If your job is drudgery, if you dread it, you're doing it wrong. Let's change it until you're doing it right. And one of the things that was really painful for me in my business that I wasn't anticipating is how quickly things would need to change and how quickly my employees would need to adapt to that change, and that some of them didn't want to. And it's totally fine. Like, really, totally fine, and that was like a huge lesson for me to not be upset that other people don't want to do what I want them to do.
It sounds so juvenile, but really, that's a very emotionally immature way that I was thinking that I really needed to grow up around that. And I have to say, I'm actually very proud of the way that I was able to do that and that no one - it's not like you have to get in fights with people and get upset with people. There are sometimes relationships that just complete themselves in a beautiful way, and I want to take that into my future. I want to always when I'm working with people in my business, I want to make sure that everybody's thriving or it's no deal.
You know, it's kind of like Steven Cubby says, you know, "It's win-win or no deal". I can't be thriving and you're not, and you can't be thriving and I'm not. It has to be - we have to be a good fit. And even though that's cliché and said a lot, I think it's really important.
Another lesson that I learned this year is that selling is an obligation that I have to the students who need my work but are afraid to bet on themselves. And that is no matter how uncomfortable it might be sometimes. I did a lot more selling this year than I ever have in my life, and sometimes selling is uncomfortable and taking as many opportunities as I took to sell was challenging because I have this belief system that you shouldn't have to sell stuff, right?
And I shouldn't say I have that belief system anymore, but I've done such good marketing that I usually feel like the selling just takes care of itself. But one of the things that I was so committed to doing was really selling my students on themselves, on the opportunity of themselves to take their mental health to the next level. And when I thought about it that way, I was really willing to do a lot more selling, and I'm so happy that I did that because so many people have told me that they were really reluctant to work with me, they were really reluctant to be coached, and that my selling them on themselves really helped them take it to the next level.
And so I've started really seeing that as a responsibility. Not just as something that I do for myself and my business, but something that I do for my students and my clients to give them the opportunity to grow and develop, so that's been big.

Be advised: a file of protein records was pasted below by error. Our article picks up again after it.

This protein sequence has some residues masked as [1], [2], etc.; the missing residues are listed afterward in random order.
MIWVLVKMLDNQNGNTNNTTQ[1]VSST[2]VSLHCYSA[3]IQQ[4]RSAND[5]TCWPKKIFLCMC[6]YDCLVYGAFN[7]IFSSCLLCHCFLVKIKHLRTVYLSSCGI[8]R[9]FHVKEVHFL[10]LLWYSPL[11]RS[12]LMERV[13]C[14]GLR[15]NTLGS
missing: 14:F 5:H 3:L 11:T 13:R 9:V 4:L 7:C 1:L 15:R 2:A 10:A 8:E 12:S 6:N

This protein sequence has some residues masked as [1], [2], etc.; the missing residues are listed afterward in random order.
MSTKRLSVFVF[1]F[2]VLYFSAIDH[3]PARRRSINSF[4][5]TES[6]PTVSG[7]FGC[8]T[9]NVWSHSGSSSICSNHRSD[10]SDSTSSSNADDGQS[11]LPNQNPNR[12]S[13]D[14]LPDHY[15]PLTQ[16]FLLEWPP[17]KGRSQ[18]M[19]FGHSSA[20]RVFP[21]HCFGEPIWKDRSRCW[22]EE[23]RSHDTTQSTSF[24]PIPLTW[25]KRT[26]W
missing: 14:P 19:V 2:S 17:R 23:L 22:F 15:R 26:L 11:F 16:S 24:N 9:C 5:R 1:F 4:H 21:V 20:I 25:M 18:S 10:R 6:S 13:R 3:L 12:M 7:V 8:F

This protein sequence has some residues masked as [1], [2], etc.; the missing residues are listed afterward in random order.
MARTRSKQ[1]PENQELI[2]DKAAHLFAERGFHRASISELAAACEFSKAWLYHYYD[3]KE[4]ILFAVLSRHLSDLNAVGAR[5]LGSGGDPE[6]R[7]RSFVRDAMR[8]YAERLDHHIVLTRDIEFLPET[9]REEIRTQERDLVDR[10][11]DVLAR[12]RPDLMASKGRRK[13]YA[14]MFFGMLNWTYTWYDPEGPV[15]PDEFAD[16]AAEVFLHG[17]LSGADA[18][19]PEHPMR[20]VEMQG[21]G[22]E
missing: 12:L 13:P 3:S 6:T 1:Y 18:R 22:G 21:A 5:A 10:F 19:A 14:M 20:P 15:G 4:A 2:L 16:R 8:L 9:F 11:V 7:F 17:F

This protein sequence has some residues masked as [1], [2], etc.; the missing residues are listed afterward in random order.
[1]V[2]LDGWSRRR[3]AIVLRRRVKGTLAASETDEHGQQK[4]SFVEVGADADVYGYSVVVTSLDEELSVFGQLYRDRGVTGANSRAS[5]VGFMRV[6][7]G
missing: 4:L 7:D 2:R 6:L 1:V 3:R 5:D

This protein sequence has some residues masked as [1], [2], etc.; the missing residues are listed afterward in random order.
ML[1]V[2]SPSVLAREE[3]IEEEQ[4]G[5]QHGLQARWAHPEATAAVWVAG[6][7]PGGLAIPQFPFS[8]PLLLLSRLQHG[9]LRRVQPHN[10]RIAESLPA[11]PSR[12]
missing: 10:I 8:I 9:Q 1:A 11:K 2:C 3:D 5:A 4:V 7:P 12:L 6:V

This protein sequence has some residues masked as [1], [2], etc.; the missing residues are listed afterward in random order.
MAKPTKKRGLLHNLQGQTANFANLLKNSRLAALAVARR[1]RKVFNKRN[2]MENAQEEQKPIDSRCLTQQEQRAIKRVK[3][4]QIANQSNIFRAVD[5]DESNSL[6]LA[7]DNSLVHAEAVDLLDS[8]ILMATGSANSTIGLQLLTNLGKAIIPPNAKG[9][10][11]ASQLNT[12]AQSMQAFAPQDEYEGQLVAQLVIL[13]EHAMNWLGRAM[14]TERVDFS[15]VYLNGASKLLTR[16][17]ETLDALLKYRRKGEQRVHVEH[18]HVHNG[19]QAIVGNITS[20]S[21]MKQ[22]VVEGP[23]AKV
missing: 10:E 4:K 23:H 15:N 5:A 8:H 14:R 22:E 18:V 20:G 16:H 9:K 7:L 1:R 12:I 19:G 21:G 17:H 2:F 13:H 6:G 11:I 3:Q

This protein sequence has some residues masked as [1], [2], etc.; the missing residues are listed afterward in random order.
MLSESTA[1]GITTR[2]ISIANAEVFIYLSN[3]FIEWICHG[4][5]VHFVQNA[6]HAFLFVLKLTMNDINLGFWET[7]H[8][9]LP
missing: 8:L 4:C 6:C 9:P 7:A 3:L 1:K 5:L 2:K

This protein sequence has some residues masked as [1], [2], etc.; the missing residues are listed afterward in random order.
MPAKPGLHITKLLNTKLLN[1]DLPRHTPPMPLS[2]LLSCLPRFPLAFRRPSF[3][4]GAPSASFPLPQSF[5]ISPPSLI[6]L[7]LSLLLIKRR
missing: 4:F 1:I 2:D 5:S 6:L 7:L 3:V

Another lesson that I learned is that I need to be much more involved in how my money is invested and why traditional wisdom about retirement doesn't apply to me and my husband. We did a lot of meetings this year - as many of you know, I moved to Dallas, one of the reasons why we moved here is there's no state income tax and our business is growing and we wanted to buy a piece of property and build a building and the cost of all of that in California is much higher than here.
And so when we moved here we got all new financial people and sitting down and talking to them about our future and about traditional wisdom about how we should invest our money and how we should plan for retirement doesn't really apply to us. And so it was really - I should say it was like a wakeup call for me because I had just kind of delegated all of that to the financial people to take care of, and when we started researching it and like really looking at what was happening with how my money was being managed, I realized that I hadn't been responsible enough for thinking about that.
So that was a huge change and one of the things that we're doing is we're studying with a group right now, it's called the Wealth Factory. We're studying with them about everything that has to do with money and insurance and trusts and estate planning and all of that. And so that's been a huge kind of, humbling experience, I want to say, this year.
And as I look back over 2017, it's all a huge hell yes. I'm so proud of myself and my team, and I've learned so much that I'm taking with me that are life lessons for me. And I talk a lot about this idea of letting people be wrong about you, and I've been listening to Gary Vaynerchuk a lot. He's hilarious. Warning, if you check him out, he swears a lot, which I love, but you may not.